This page describes the disassembly of the XO laptop.
- Arianne: Look at all these cautions. Shouldn't we add a "Warning: this may break your system!" label to disassembly instructions?
- Bernie: Everyone should try disassembling their XO - it was designed for this to be easy for any child. Plus, it's fun and a good learning experience. Maybe we should add a "Warranty void if this seal is NOT broken" label to encourage people to try it.
Eye damage. There is a risk of damage to your eyes due to small pieces of metal or plastic releasing due to force stored during manufacturing or structural stress. Solution: protect your eyes.
Static discharge. There is a risk of damage to the system if you touch electronic components. You will not necessarily feel the discharge for it to do damage. The damage is not necessarily immediate, the system can fail some months later. The damage can be cumulative. Solution: ground yourself before working on your laptop.
Remove the main battery and the power cable before starting disassembly There is low risk of electric shock, since low voltages are used inside the system. However, there is a risk of accidental shorting with tools or screws. There will remain a clock battery on the main circuit board, powering a small number of circuits.
Be careful with the motherboard Avoid dropping metal objects on the motherboard. The components used are small enough that dropping a screwdriver on the board may knock off vital components.
- philips head #1 screwdriver,
If you have them:
- anti-static mat or anti-static wrist strap,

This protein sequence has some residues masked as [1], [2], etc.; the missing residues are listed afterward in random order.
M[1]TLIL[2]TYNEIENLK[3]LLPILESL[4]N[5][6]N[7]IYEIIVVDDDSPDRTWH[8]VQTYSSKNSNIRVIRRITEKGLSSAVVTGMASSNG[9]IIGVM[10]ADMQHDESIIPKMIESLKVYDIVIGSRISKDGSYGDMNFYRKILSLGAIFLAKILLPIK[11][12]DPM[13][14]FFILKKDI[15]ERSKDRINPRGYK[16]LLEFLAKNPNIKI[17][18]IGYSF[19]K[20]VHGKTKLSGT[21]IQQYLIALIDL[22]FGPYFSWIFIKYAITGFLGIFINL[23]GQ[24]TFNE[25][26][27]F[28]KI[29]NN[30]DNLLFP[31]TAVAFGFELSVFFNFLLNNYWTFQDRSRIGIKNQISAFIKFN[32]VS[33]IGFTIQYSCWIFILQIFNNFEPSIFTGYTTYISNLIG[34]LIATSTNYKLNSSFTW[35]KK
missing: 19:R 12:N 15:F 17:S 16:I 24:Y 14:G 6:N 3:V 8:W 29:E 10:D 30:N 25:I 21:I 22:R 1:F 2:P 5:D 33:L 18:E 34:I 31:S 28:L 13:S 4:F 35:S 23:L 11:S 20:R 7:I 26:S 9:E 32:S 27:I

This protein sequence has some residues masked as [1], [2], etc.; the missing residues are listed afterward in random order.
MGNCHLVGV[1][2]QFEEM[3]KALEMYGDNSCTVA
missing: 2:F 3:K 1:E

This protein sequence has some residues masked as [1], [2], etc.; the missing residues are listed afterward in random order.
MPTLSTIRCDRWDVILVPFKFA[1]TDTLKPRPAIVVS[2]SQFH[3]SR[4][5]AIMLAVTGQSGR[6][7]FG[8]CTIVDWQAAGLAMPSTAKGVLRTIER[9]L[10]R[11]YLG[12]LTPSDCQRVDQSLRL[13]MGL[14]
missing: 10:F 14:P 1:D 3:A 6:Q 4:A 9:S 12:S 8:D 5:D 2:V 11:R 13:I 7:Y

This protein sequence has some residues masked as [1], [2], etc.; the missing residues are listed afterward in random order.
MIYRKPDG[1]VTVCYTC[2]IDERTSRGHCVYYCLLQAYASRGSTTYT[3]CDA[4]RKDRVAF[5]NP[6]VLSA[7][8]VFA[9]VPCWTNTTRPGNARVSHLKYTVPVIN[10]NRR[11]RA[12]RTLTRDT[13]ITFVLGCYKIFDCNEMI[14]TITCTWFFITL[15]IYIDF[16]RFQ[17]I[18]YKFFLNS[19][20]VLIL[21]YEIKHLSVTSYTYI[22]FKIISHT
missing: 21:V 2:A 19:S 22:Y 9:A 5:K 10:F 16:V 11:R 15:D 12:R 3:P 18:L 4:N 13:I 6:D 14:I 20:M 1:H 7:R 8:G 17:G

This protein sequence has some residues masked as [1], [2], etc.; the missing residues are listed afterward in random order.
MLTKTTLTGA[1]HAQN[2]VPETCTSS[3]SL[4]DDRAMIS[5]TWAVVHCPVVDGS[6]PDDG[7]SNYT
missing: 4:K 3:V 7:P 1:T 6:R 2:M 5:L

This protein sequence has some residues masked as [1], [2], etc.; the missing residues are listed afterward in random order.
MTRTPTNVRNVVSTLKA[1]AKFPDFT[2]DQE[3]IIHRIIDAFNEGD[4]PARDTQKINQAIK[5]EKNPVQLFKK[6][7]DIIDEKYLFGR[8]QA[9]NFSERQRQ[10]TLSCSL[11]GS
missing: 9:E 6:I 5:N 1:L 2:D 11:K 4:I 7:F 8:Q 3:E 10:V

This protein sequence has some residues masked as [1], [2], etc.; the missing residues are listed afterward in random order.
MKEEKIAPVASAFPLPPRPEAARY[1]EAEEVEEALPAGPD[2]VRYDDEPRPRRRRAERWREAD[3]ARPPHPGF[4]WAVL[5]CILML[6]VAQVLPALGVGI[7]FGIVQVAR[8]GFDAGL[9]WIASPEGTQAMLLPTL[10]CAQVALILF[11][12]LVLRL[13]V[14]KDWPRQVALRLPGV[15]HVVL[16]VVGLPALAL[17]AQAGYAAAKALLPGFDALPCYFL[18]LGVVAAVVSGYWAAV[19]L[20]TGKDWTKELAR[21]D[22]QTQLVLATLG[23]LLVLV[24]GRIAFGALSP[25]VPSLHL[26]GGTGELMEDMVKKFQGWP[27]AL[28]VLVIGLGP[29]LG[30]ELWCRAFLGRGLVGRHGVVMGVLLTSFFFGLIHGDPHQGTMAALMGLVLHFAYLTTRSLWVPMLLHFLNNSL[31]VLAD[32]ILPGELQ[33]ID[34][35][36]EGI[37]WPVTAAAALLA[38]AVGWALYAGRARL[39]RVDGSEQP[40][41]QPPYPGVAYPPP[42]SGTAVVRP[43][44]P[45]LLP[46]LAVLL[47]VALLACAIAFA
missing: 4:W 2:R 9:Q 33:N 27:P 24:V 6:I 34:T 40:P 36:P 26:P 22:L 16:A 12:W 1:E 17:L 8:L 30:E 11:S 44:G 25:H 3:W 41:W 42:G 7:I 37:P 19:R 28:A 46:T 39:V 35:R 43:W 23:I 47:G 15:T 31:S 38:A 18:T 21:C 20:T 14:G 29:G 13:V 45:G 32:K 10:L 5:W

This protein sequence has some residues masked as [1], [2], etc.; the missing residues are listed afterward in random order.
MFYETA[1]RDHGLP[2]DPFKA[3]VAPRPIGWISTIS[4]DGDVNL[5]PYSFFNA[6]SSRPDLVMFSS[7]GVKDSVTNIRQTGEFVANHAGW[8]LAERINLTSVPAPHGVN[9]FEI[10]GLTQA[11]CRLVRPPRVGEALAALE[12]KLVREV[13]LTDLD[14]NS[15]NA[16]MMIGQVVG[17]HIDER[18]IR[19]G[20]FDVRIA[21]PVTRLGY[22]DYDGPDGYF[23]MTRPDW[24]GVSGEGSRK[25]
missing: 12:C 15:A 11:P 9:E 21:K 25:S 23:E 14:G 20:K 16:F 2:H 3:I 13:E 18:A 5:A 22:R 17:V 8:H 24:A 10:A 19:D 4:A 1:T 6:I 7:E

However, if you do not, touching a grounded portion of the laptop case (e.g. the screen casing or the heatsink on the motherboard) prior to handling the exposed electronics is usually sufficent to prevent any static damage. Things like extremely low humidity, or wearing synthetic fabrics may increase the risk of static discharge.
The official disassembly section of the OLPC manual can be found at Manual/Insides. Many people find this version much easier to follow.
- remove the power cable,
- remove any USB or audio cables,
- remove the main battery,
- set the brick (lid) at 90 degrees to the base, as if you are moving to e-book mode,
- close the antennae,
- rotate the brick 90 degrees to the left,
- examine the brick base,
- unscrew the two screws that are revealed (philips head #0),
- rotate the brick 180 degrees to the right,
- remove the other two screws revealed.
- open the antennae,
- apply upward finger force to the short green bumpers, and they should slide up and be removed,
- remove the plastic face plate over the LCD,
- remove four (4) screws holding down LCD panel,
- carefully lift the bottom end of the LCD, leaving the top in place, to gain access to the two (2) screws underneath that hold on the back,
- remove the four (4) screws that hold on the back, (two covered by the LCD, two not covered by the LCD),
- if you are only changing the antennae, you can temporarily screw down the LCD with a couple of screws,
- slide the back panel down a bit before it will pop off,
- the green top piece is held on by four (4) screws (or 2, depending on the model?) that are behind the back panel,
- pull the antenna connector off the radio module, (in the absence of a proper extraction tool, a pair of pliers held lightly will do, but take care not to crush the connector),
- remove the two (2) screws holding down the antenna hinge structure, (on a B1 this structure is black plastic),
- remove the antenna and hinge structure from the system, threading the cable out through the access hole,
- remove the hinge structure and affix it to the replacement antenna, with identical orientation,
- thread the cable in through the access hole,
- screw down the hinge structure,